According to a 2020 report by Amnesty International Canada and the Canadian Coalition on Human Rights in China, members of China’s persecuted Muslim minority Uighur community have been the target of the regime’s TNR as the Communist Party of China (CCP) attempts to prevent members of the Uighur diaspora from speaking out. In Canada, Uighur activists such as Mehmet Tohti and Kayum Masimov have spoken to media outlets such as Maclean’s, Global News, Reuters and La Presse, as well as Amnesty International Canada, about the tactics used by the Chinese government and its proxies. These have included threatening phone calls, smear campaigns, physical and digital surveillance, and taking families in China hostage in an attempt to silence dissent.

Bakhtiar Semseddin, a Montreal-based Uighur activist, told me in December 2023 via email that threats against him and his community have significantly increased in recent months, especially in the digital realm. He said he has received numerous suspicious phone calls and text messages with questionable links. The social media pages of the Montreal-based organization of which he is a member, International Support for Uyghurs, and the World Uyghur Congress, have been the target of various scam messages.

Semseddin added that the group’s Facebook page was temporarily suspended in October 2023, after what he says were malicious and false complaints of violations of the platform’s community standards. In our conversation, he reported that members of Montreal’s Uighur community had received phone calls threatening consequences for their families in China, should they participate in actions against the CCP. Semseddin said he refuses to self-censor, but added that many members of the community have distanced themselves from him in order to avoid threats from Beijing and its proxies. This is one of the aims of TNR, according to Toronto-based Citizen Lab: instill a climate of fear in order to force people to cut ties with each other, thereby breaking up groups and communities that threaten the authoritarian state’s power.

Semseddin’s experience is similar to that of many dissidents who dare criticize the Chinese state, including Chemi Lhamo, a Canadian citizen of Tibetan origin who had been involved with groups such as Students for a Free Tibet and the Tibetan Youth Alliance Committee. In 2019, after becoming the student president of the University of Toronto Scarborough campus, Lhamo became the target of hateful online campaigns, death threats and accusations of anti-Chinese prejudice. Before her election, messages on the Chinese social media app WeChat urged Chinese international students to prevent her from becoming president. According to a 2020 report by the Canadian Coalition on Human Rights in China and Amnesty International Canada, the tone of the messages “echoed familiar language used by Chinese state authorities,” and she received phone calls playing pro-CCP propaganda songs.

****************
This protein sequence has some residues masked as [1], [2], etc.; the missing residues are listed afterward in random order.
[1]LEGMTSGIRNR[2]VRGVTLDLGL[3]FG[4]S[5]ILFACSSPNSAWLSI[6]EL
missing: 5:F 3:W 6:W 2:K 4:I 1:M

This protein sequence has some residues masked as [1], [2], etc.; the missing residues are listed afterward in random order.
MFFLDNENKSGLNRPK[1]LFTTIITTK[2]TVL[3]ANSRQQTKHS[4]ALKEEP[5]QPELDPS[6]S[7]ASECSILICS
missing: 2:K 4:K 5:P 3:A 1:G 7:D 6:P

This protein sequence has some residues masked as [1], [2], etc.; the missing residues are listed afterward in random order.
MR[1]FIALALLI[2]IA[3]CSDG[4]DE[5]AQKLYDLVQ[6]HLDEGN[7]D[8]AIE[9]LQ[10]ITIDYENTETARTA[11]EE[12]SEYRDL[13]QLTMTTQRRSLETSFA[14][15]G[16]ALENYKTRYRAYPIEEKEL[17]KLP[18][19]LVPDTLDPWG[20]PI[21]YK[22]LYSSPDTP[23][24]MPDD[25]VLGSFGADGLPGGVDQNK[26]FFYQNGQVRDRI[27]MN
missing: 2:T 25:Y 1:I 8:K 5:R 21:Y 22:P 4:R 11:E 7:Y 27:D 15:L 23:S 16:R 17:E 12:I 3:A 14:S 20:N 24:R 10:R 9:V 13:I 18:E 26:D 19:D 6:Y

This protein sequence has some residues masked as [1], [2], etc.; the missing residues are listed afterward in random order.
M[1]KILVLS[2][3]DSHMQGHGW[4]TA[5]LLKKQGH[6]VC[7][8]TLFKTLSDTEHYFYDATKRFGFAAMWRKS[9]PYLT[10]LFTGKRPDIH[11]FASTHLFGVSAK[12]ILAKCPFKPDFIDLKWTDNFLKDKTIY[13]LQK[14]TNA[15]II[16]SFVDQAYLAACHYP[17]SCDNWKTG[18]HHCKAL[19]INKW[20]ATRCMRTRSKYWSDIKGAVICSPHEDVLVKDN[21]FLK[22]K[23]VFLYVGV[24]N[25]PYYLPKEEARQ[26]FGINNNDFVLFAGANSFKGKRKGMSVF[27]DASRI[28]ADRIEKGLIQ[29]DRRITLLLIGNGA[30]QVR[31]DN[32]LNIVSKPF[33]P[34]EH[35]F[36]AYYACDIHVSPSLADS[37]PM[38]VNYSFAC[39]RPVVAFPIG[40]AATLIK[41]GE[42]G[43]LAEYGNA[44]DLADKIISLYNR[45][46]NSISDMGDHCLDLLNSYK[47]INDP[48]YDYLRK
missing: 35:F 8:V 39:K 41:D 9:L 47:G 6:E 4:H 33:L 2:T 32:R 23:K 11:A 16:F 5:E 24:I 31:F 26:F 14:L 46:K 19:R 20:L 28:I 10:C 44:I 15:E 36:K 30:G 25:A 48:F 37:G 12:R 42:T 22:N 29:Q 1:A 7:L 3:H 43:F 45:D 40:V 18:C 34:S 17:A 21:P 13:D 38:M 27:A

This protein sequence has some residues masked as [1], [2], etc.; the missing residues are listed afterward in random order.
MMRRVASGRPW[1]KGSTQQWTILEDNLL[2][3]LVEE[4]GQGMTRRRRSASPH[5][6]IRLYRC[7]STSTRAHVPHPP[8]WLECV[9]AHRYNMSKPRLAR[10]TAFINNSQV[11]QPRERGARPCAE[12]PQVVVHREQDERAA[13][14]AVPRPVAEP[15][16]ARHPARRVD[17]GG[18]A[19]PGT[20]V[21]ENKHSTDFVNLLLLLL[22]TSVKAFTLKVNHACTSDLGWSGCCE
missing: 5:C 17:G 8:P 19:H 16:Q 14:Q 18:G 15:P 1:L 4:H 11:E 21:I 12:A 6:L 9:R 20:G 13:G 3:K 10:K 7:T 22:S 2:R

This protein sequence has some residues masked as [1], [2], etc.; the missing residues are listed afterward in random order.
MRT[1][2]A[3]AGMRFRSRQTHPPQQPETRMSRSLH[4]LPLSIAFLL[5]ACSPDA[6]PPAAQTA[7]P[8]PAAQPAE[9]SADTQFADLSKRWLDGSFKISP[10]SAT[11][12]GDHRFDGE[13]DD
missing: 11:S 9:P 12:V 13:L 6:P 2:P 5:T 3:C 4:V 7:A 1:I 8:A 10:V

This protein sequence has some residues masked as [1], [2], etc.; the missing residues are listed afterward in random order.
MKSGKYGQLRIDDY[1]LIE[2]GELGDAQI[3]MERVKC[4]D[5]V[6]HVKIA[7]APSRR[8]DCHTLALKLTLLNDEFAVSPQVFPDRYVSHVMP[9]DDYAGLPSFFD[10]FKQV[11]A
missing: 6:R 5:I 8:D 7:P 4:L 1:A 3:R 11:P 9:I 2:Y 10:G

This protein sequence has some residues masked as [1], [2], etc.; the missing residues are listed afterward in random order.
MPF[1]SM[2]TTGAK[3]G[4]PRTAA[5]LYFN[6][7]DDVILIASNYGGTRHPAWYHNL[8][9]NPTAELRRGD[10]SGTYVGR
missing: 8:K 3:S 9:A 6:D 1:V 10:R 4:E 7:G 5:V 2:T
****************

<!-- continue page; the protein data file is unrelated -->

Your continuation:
The impact of such campaigns on the personal lives and mental health of victims is serious. In an interview, Wong said she has completely cut ties with her family in China in order to protect herself and her loved ones. Similarly, relentless coordinated online attacks against Sheng Xue, former president of the Federation for a Democratic China, took a toll on the organization, leading it to split in two in 2017.

Indeed, the Chinese state is adept at using its high-level technological capabilities as part of its transnational operations. Benjamin Fung, a Hong Kong-born Canadian computer scientist based in Montreal, told me that the CCP and its proxies in Canada use both low-tech and sophisticated methods to silence critics. Low-cost techniques include disinformation in traditional media and on social media.

Authoritarian regimes that engage in TNR also target people who are not immigrants from that country.

Often, coordinated campaigns will start with an article in a traditional Chinese media outlet that will then be shared in WeChat groups in Canada and amplified, thanks to bots and trolls, Fung explained. Such campaigns can also find their way onto large public platforms such as YouTube via Chinese-speaking social media influencers in Canada.

This disinformation/propaganda feedback loop between traditional and mainstream social media platforms has been observed on the far right as well. WeChat allows Chinese Canadians to stay in touch and create social groups. But the app can easily be abused to spread state-orchestrated disinformation and TNR campaigns.

Other techniques of digital TNR include basic email spear phishing. Fung said he has more than once received blank emails containing malware meant to infect his phone. As a cyber expert, he said, he knows how malware can be used to hack into a phone. And these spear-phishing emails are also a form of threat. Fung says the emails are always sent 48 hours after he has taken part in public pro-democracy demonstrations, thereby sending a message: “We are watching you.”

It’s important to add that authoritarian regimes that engage in TNR also target people who are not immigrants from that country. Marcus Kolga, a Canadian global human rights and cybersecurity expert based at the Macdonald-Laurier Institute in Ottawa, told me in an email exchange that he has been the target of Chinese and Russian digital TNR. Kolga said he was personally targeted by state proxies and trolls in late 2023 for his criticism of the Kremlin’s illegal invasion of Ukraine. He told me via email that some of the campaigns have been overt, such as publishing articles in state media, and governments targeting him and others with disparaging or defamatory claims.